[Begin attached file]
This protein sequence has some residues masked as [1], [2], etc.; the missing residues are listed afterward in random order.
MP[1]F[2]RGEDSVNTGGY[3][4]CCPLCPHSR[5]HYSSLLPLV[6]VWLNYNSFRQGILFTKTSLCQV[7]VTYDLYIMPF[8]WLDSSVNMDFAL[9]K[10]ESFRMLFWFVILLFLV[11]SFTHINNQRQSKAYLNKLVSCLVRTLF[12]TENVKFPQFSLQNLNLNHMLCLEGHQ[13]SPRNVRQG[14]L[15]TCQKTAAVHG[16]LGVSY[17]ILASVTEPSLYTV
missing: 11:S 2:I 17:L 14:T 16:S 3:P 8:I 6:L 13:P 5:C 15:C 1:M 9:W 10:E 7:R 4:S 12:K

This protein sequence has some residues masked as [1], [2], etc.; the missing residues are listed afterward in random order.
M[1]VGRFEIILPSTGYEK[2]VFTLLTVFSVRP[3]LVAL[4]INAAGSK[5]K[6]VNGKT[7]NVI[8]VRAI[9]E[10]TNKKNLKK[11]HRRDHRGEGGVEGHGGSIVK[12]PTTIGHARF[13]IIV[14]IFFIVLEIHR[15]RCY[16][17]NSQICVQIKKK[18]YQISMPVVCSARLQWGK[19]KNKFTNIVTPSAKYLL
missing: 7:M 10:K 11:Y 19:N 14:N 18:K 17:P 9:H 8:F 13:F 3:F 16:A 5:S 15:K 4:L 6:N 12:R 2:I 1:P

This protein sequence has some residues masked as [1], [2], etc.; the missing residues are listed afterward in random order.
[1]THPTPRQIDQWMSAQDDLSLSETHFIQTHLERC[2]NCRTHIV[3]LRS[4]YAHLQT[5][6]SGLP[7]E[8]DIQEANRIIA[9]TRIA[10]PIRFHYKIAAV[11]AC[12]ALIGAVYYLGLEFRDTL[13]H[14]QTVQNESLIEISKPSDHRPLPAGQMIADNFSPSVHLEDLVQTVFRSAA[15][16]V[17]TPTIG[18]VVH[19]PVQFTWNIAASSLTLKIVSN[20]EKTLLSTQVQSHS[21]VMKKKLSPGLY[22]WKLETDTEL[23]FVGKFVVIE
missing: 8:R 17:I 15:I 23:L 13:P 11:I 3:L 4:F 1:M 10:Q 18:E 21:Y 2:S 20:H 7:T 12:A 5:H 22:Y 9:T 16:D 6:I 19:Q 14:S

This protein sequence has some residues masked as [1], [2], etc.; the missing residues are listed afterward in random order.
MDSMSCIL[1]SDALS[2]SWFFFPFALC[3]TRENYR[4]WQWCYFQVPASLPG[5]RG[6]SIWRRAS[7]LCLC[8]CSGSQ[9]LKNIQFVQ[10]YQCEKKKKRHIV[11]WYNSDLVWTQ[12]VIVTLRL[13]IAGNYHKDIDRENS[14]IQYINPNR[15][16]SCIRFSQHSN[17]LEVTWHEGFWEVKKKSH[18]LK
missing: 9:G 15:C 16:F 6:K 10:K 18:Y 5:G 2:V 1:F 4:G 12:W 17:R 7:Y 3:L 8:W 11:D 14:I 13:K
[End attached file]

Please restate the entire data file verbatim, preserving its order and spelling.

This protein sequence has some residues masked as [1], [2], etc.; the missing residues are listed afterward in random order.
MP[1]F[2]RGEDSVNTGGY[3][4]CCPLCPHSR[5]HYSSLLPLV[6]VWLNYNSFRQGILFTKTSLCQV[7]VTYDLYIMPF[8]WLDSSVNMDFAL[9]K[10]ESFRMLFWFVILLFLV[11]SFTHINNQRQSKAYLNKLVSCLVRTLF[12]TENVKFPQFSLQNLNLNHMLCLEGHQ[13]SPRNVRQG[14]L[15]TCQKTAAVHG[16]LGVSY[17]ILASVTEPSLYTV
missing: 11:S 2:I 17:L 14:T 16:S 3:P 8:I 6:L 13:P 5:C 15:C 1:M 9:W 10:E 7:R 4:S 12:K

This protein sequence has some residues masked as [1], [2], etc.; the missing residues are listed afterward in random order.
M[1]VGRFEIILPSTGYEK[2]VFTLLTVFSVRP[3]LVAL[4]INAAGSK[5]K[6]VNGKT[7]NVI[8]VRAI[9]E[10]TNKKNLKK[11]HRRDHRGEGGVEGHGGSIVK[12]PTTIGHARF[13]IIV[14]IFFIVLEIHR[15]RCY[16][17]NSQICVQIKKK[18]YQISMPVVCSARLQWGK[19]KNKFTNIVTPSAKYLL
missing: 7:M 10:K 11:Y 19:N 14:N 18:K 17:P 9:H 8:F 13:F 3:F 16:A 5:S 15:K 4:L 6:N 12:R 2:I 1:P

This protein sequence has some residues masked as [1], [2], etc.; the missing residues are listed afterward in random order.
[1]THPTPRQIDQWMSAQDDLSLSETHFIQTHLERC[2]NCRTHIV[3]LRS[4]YAHLQT[5][6]SGLP[7]E[8]DIQEANRIIA[9]TRIA[10]PIRFHYKIAAV[11]AC[12]ALIGAVYYLGLEFRDTL[13]H[14]QTVQNESLIEISKPSDHRPLPAGQMIADNFSPSVHLEDLVQTVFRSAA[15][16]V[17]TPTIG[18]VVH[19]PVQFTWNIAASSLTLKIVSN[20]EKTLLSTQVQSHS[21]VMKKKLSPGLY[22]WKLETDTEL[23]FVGKFVVIE
missing: 8:R 17:I 15:I 23:L 13:P 11:I 3:L 4:F 1:M 10:Q 18:E 21:Y 2:S 20:H 7:T 12:A 5:H 22:Y 9:T 16:D 6:I 19:Q 14:S

This protein sequence has some residues masked as [1], [2], etc.; the missing residues are listed afterward in random order.
MDSMSCIL[1]SDALS[2]SWFFFPFALC[3]TRENYR[4]WQWCYFQVPASLPG[5]RG[6]SIWRRAS[7]LCLC[8]CSGSQ[9]LKNIQFVQ[10]YQCEKKKKRHIV[11]WYNSDLVWTQ[12]VIVTLRL[13]IAGNYHKDIDRENS[14]IQYINPNR[15][16]SCIRFSQHSN[17]LEVTWHEGFWEVKKKSH[18]LK
missing: 9:G 15:C 16:F 6:K 10:K 18:Y 5:G 2:V 1:F 4:G 12:W 17:R 7:Y 3:L 8:W 11:D 14:I 13:K